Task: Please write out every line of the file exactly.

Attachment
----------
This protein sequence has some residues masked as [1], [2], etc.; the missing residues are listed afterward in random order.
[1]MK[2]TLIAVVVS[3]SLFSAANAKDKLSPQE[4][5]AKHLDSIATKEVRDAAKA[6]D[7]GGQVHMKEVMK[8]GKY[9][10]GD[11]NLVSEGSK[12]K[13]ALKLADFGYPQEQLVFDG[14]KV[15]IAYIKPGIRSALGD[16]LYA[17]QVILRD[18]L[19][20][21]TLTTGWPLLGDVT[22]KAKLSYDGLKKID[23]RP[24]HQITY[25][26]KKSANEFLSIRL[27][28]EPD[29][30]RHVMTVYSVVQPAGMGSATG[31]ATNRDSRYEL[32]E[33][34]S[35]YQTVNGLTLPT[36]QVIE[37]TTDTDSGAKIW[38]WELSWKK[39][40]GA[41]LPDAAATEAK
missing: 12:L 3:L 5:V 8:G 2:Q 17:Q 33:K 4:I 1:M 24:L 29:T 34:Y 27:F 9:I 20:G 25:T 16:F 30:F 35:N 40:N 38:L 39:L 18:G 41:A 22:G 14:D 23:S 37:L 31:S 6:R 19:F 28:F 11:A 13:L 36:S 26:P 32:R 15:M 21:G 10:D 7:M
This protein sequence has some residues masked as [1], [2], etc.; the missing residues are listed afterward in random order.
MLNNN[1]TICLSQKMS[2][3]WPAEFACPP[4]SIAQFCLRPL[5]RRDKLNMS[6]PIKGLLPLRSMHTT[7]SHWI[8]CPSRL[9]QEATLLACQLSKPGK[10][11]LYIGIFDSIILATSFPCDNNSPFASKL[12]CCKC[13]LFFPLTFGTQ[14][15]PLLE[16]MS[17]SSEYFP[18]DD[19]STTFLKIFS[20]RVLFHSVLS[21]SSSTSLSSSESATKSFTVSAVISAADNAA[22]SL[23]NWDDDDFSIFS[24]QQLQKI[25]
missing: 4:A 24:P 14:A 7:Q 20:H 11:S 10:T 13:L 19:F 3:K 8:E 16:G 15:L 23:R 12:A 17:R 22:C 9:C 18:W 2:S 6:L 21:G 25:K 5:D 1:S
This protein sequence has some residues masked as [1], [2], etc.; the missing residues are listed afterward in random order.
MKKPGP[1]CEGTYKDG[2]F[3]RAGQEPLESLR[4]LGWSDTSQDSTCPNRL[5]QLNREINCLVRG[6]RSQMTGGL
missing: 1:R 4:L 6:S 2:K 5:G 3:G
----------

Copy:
This protein sequence has some residues masked as [1], [2], etc.; the missing residues are listed afterward in random order.
[1]MK[2]TLIAVVVS[3]SLFSAANAKDKLSPQE[4][5]AKHLDSIATKEVRDAAKA[6]D[7]GGQVHMKEVMK[8]GKY[9][10]GD[11]NLVSEGSK[12]K[13]ALKLADFGYPQEQLVFDG[14]KV[15]IAYIKPGIRSALGD[16]LYA[17]QVILRD[18]L[19][20][21]TLTTGWPLLGDVT[22]KAKLSYDGLKKID[23]RP[24]HQITY[25][26]KKSANEFLSIRL[27][28]EPD[29][30]RHVMTVYSVVQPAGMGSATG[31]ATNRDSRYEL[32]E[33][34]S[35]YQTVNGLTLPT[36]QVIE[37]TTDTDSGAKIW[38]WELSWKK[39][40]GA[41]LPDAAATEAK
missing: 12:L 3:L 5:V 8:G 2:Q 17:Q 33:K 4:I 1:M 24:L 29:T 34:Y 27:F 9:I 20:G 25:T 16:F 30:F 35:N 40:N 38:L 39:L 18:G 41:A 22:G 14:D 23:S 37:L 31:S 6:R 19:F 28:F 11:A 13:L 36:S 26:P 32:R 15:M 21:G 10:D 7:M
This protein sequence has some residues masked as [1], [2], etc.; the missing residues are listed afterward in random order.
MLNNN[1]TICLSQKMS[2][3]WPAEFACPP[4]SIAQFCLRPL[5]RRDKLNMS[6]PIKGLLPLRSMHTT[7]SHWI[8]CPSRL[9]QEATLLACQLSKPGK[10][11]LYIGIFDSIILATSFPCDNNSPFASKL[12]CCKC[13]LFFPLTFGTQ[14][15]PLLE[16]MS[17]SSEYFP[18]DD[19]STTFLKIFS[20]RVLFHSVLS[21]SSSTSLSSSESATKSFTVSAVISAADNAA[22]SL[23]NWDDDDFSIFS[24]QQLQKI[25]
missing: 4:A 24:P 14:A 7:Q 20:H 11:S 10:T 13:L 19:F 3:K 8:E 16:G 15:L 23:R 12:A 17:R 22:C 9:C 18:W 2:S 6:L 21:G 25:K 5:D 1:S
This protein sequence has some residues masked as [1], [2], etc.; the missing residues are listed afterward in random order.
MKKPGP[1]CEGTYKDG[2]F[3]RAGQEPLESLR[4]LGWSDTSQDSTCPNRL[5]QLNREINCLVRG[6]RSQMTGGL
missing: 1:R 4:L 6:S 2:K 5:G 3:G